As far as indicators of things to come are concerned, Blood Simple has everything you need to know about the Coen Brothers right there in the opening. Okay, maybe not everything — after all, daring to think you’ve nailed down the Coens is, as critic David Edelstein put it, “a sure way of looking like an ass.” The most immediate hallmark is a somewhat superficial one, what with Blood Simple sporting the same exact opening (drawling narration over barren establishing shots) as later Coen films The Big Lebowski, The Man Who Wasn’t There and No Country for Old Men. But from there, the way light and shadow pass through Blood Simple serves as a solid marker of the artistry for which the first-time filmmakers would someday be known.
After the opening narration, credits roll over Abby (Frances McDormand) and Ray (John Getz) having a conversation in the car at night. The credits don’t roll, actually, but flash brightly whenever passing headlights illuminate the car’s interior. The pair have a cryptic conversation about Abby leaving Marty (Dan Hedaya) to be with Ray, and in the next scene they’re rolling around in a motel room bed, headlights from the highway still illuminating them briefly.
Continue reading Blood Simple (1984)
Each Motion State Face Off pits two films, franchises, or television series against each another for no reason other than because we can.
“Writing about the Coens — and mining their oeuvre for Big Ideas — is a sure way of looking like an ass” — so says David Edelstein of New York Magazine in his original review of No Country for Old Men. There is duality to these words, a twin truth, that simultaneously drives and stays my critic’s pen at this very moment. One, Edelstein is absolutely right. Two, I am already quite accomplished when it comes to looking like an ass.
Despite the fact that most everything from the Brothers Coen seems intentionally built to endure traditional long-form critical analysis, maybe some bite-sized stream-of-consciousness notes on the relationship between two of their most celebrated films — Fargo and No Country for Old Men — will net more insight into how the Coens evolved (or devolved) as filmmakers in the decade between those efforts. Maybe we’ll stumble on a few of those Big Ideas before choosing to ignore them altogether. Maybe we’ll be responding in kind to scripts that are often episodic, meandering, content to leave ostensibly-vital plot threads hanging. Or maybe we’ll just look like asses.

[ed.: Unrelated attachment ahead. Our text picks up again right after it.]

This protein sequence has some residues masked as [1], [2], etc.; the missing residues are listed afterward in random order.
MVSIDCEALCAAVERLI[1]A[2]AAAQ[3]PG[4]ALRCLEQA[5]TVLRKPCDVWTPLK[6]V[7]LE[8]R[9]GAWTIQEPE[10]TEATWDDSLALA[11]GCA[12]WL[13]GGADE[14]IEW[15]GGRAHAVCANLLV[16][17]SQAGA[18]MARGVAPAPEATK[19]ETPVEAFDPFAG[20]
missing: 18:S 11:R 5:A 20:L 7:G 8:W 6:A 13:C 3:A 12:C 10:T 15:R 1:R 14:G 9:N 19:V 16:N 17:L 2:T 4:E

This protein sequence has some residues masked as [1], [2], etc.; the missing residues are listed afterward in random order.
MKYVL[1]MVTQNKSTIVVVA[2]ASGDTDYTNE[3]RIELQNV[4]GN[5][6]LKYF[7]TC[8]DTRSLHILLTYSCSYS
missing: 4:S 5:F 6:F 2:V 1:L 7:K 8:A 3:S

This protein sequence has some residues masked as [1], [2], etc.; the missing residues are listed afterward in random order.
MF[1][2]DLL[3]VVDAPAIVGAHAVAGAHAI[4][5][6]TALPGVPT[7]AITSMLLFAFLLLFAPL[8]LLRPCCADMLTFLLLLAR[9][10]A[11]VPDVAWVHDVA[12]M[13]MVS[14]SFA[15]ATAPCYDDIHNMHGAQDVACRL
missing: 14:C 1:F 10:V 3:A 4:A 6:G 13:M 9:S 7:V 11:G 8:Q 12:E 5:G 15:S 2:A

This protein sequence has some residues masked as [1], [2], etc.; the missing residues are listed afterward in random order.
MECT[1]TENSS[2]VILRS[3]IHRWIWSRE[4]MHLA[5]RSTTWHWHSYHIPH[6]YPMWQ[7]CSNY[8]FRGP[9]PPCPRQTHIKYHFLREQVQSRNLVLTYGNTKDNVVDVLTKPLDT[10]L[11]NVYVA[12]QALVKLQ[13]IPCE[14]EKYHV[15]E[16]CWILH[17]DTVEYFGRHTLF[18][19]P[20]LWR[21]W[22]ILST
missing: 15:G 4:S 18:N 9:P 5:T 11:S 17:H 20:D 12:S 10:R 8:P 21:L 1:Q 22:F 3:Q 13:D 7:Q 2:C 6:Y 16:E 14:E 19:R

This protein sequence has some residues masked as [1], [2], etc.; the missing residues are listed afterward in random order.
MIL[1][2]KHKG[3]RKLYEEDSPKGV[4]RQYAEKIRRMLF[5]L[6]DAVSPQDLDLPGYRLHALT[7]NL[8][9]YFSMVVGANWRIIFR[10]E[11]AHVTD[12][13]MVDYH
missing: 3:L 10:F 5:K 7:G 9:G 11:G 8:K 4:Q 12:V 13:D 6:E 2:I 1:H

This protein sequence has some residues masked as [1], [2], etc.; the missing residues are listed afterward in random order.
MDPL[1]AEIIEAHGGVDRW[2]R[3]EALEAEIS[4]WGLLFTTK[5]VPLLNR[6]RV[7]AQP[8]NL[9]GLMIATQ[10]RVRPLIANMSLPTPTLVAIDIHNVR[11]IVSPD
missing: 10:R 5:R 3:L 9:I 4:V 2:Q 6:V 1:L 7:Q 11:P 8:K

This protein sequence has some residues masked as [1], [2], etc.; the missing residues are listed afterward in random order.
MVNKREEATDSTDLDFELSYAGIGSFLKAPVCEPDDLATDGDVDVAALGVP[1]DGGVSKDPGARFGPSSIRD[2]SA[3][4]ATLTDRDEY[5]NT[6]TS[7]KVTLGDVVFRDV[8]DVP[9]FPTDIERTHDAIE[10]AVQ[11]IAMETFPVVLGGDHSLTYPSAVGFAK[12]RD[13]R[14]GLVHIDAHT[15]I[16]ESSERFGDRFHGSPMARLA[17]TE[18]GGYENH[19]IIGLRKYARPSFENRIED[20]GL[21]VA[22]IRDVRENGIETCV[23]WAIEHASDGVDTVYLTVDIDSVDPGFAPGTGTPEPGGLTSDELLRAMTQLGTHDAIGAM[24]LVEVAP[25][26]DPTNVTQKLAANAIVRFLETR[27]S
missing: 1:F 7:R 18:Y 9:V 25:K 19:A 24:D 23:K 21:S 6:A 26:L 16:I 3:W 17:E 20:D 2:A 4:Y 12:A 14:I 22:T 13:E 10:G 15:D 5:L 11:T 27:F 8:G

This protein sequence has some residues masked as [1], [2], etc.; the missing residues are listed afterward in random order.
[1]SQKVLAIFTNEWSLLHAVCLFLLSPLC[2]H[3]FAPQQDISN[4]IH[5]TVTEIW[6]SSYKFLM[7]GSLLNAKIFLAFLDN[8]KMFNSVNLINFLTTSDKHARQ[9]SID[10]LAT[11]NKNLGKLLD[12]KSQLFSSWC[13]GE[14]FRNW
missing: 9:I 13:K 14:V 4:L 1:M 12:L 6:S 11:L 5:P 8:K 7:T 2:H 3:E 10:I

Continue reading Face Off: Fargo (1996) and No Country for Old Men (2007)
Edward Norton wowed audiences this past year with his supporting role in Birdman, one that earned him an Oscar nomination for Best Supporting Actor and, at times in the movie, stole the show, even from lead actor nominee Michael Keaton. It was an impressive, but not necessarily unexpected, performance from Norton. He has established himself over the past two decades as a great actor. But how did he get to this point? Where did he start? Two words: Primal Fear.
Truth be told, Norton’s start and end points in his journey have had identical impacts on audiences. On both ends of his career—in his first movie and his most recent one—he has absolutely captivated audiences with his performance. It is his first performance that seems more impressive, though, for the sheer fact that no one saw it coming. Continue reading Primal Fear (1996)
We’re getting to the point where anything produced by HBO is pretty much guaranteed to be a worthwhile watch. A history of cutting funding for the likes of Deadwood, Rome and even The Wire at one point shows the premium service isn’t afraid to ditch something they’re not 100% confident in, no matter how good the early episodes are. Olive Kitteridge, of course, isn’t really a show – the four-hour miniseries spanned two nights earlier this week and will probably play on a loop for the next week, but after that no más. Still, the HBO association is evident in a high production value and a deep care taken with the characters and material that few other channels can afford to provide.
Frances McDormand plays the titular Olive, aging middle-school teacher in smalltown Maine, mother of a bratty son and wife of an irrepressibly optimistic husband (played by the always-brilliant Richard Jenkins). We meet Olive as she walks through the forest, gray ratty hair stemming out from her pale skull, and she calmly lays out a picnic blanket and removes a loaded gun from her coat. We suddenly backtrack to twenty-five years earlier, but the tone is set in that initial sequence: Ollie is unhappy, gazing longingly at the gnarled branches reaching toward the hazy sky, and maybe we’re about to see why.
Continue reading Olive Kitteridge 1.1 – “Pharmacy”